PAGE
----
Saturday, May 22, 2010
On Friday, May 21st, I had the opportunity to hear former governor Angus King speak to the Somerset Economic Development Corporation. Since he was an invited guest and I was not, I remained silent throughout his hour-long speech about his company’s plans to build a 48 turbine grid-scale industrial plant along Highland’s five mountaintops. I remained silent, yes… but it was difficult.
Perhaps hardest to bear was the fact that those like myself who oppose this and similar projects had no opportunity to present the other side, and I was left to wonder if the SEDC members believed everything Mr. King had to say. A very large portion of what he said was not completely truthful. Most of it can be refuted with factual information provided by experts with no stake in industrial wind.
And honestly? Some of what he said was just plain insulting. He told the SEDC that "Jonathan Carter's people" were opposing the Highland wind project due to its scenic impact, only. This, despite having received a personal letter from me going into great detail about the many diverse reasons for our opposition. His labeling us as Jonathan's "people" was intended to invoke a negative reaction, as Jonathan has been at the forefront of several environmental fights in Maine over the last two decades, and those efforts have riled people up. Sadly, such things are bound to happen. Jonathan IS a member of the Friends of the Highland Mountains, living as he does in the shadow of those very hills. But he is no more central to the group than any of the rest of our members. We are not "his people" and Mr. King intended for his statement to stir up contention and an instant dismissal of our cause.
Mr. King told the group there would be NO impact to wildlife… but both the US Fish and Wildlife Service and the Maine Department of Inland Fisheries and Wildlife have admitted there most likely WILL be an adverse effect on our animals. They just aren’t sure how big that impact will be… until AFTER the turbines are installed.
Mr. King said there will be NO negative impact to birds and bats and yet, new studies being done are showing that the opposite is true. For just one example of how turbines are negatively impacting our flying creatures, check out this link: http://www.windaction.org/faqs/27304 The information contained in just that one article will frighten even the stoutest of men.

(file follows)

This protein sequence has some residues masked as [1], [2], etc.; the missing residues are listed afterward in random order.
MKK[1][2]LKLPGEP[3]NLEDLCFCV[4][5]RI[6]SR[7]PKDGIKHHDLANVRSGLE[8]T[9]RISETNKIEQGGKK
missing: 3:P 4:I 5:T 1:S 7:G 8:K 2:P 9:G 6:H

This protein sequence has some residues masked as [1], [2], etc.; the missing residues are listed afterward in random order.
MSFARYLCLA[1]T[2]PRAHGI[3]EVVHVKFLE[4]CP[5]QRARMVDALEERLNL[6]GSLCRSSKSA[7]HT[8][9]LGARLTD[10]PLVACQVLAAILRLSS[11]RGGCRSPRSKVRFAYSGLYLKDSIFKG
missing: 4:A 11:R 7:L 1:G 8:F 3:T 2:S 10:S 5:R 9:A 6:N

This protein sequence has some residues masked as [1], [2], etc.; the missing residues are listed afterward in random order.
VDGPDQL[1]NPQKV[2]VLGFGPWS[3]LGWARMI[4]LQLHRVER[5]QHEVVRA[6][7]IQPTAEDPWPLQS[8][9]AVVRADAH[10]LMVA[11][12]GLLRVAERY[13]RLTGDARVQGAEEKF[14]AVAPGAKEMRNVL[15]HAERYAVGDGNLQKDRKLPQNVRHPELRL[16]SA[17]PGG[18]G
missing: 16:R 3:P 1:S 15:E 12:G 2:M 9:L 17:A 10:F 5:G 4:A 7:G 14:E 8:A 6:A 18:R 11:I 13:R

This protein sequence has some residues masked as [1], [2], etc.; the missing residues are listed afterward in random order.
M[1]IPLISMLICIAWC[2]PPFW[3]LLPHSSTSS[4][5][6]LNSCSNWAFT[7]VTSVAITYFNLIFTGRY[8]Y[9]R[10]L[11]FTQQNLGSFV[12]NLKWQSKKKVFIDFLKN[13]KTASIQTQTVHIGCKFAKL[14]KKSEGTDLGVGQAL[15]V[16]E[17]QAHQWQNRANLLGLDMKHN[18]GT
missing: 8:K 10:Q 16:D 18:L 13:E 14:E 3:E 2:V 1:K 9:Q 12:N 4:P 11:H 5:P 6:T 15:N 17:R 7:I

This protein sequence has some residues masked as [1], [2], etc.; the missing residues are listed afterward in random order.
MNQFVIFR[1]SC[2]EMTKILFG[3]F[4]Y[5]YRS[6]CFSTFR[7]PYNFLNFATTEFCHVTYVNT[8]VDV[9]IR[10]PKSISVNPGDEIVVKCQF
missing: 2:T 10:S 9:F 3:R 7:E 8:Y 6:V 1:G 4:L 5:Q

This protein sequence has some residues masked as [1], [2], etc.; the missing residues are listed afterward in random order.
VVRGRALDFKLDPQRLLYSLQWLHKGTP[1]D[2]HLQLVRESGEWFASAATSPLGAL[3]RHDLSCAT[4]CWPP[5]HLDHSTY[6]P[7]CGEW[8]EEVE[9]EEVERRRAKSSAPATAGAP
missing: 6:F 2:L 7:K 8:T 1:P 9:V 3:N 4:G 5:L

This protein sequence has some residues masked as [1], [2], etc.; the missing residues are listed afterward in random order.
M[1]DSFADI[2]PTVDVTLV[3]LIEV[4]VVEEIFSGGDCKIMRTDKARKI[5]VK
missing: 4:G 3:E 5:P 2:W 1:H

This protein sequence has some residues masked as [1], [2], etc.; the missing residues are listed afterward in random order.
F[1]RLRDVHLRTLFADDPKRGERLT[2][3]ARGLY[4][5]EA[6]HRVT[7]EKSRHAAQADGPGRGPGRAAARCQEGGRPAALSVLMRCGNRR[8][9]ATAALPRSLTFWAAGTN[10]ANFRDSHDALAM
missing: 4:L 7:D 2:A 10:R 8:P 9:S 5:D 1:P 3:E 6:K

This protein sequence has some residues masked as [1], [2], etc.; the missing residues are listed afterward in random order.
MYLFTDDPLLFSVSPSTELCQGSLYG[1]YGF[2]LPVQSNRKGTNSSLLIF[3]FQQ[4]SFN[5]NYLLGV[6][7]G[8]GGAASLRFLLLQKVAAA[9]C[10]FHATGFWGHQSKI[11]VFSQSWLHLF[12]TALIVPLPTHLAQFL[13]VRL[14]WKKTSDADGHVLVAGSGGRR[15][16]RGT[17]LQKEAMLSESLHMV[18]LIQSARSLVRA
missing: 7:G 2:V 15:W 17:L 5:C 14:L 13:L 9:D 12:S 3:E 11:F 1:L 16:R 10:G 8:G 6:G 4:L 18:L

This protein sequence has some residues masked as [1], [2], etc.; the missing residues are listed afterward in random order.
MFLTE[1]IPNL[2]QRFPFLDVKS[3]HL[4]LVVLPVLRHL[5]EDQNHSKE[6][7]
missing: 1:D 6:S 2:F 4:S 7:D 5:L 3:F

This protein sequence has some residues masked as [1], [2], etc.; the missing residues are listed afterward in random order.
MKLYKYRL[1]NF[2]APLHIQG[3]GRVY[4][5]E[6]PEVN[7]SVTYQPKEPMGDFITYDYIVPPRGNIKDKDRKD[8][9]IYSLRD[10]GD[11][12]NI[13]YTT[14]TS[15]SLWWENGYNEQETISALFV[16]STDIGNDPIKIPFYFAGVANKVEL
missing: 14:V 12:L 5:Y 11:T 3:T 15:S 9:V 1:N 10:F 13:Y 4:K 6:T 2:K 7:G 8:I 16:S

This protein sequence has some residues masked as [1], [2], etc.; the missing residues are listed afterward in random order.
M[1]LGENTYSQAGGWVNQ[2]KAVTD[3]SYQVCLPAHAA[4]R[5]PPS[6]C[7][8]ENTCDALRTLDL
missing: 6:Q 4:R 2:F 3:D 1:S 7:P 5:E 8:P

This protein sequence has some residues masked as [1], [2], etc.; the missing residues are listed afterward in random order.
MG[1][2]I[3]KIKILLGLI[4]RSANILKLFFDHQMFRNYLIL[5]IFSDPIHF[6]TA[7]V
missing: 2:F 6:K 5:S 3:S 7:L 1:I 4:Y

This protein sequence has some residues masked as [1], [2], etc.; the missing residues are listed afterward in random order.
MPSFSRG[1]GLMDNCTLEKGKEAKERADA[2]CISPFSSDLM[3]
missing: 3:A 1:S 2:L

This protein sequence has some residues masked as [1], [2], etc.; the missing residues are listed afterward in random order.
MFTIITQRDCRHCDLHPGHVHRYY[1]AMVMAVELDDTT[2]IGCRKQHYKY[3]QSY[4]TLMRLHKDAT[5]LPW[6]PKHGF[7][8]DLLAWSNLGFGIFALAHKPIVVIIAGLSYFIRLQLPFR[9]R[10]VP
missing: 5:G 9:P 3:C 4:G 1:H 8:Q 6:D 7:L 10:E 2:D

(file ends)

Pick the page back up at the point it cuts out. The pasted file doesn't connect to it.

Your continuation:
He said the sound of the turbines would NOT be an issue because these things couldn’t be heard "beyond a half-mile or so”. He completely discounted the rights of the two closest property owners, stating that their structures were only summer camps, and due to the masking effect of leaves on the trees in the summer time, the owners wouldn’t be affected. It didn’t matter to him that one of those camp owners has always dreamed of retiring to Highland Plantation. His right to use and enjoy his property was callously disregarded. In addition, more than one acoustics engineer has assured us that sound travels differently in mountainous terrain, and that set-backs of 2 miles or more is more appropriate. Those of us who have made these mountains our home know how far sound travels here, even without unbiased experts telling us so.
I could go on to refute another dozen statements Mr. King made as he tried to sell his product to the folks at the SEDC. The facts are readily available, and the Friends of the Highland Mountains are working hard to get them out to the general public. We don’t need to resort to rhetoric or half-truths. Science and economics have decided the issue for us. And for the record, we are NOT opposing land-based industrial wind due to its negative scenic impacts, only. To do so would be selfish, and this group is made up of fine, altruistic folks from all walks of life, all political parties and all income levels. There is not a single one of us who wouldn’t prefer to spend our precious free time doing something other than trying to stop this ill-fated plan for our mountains. Truthfully, there’s not a petty or selfish one amongst us, and I’m honored to know each of them.
It wasn’t easy to sit quietly and respectfully while we were publicly insulted and while we listened to half-truths and pat phrases intended to placate a dubious public. But we did it, and I was very proud of the caliber of men and women who sat beside me.
Sometimes, the right side actually wins. Today, I was more convinced than ever that this will be one of those times.
For more information on the governor’s plans for mountaintop wind development, please go to www.highlandmts.org. This site can give you a start as you begin your own search for the truth. Science and economics… those are the deciding factors for me and many of the people who oppose this and other mountaintop industrial wind projects across the state. Don’t take it from me, though. Do a little research and make up your own mind. You’ll be glad you did.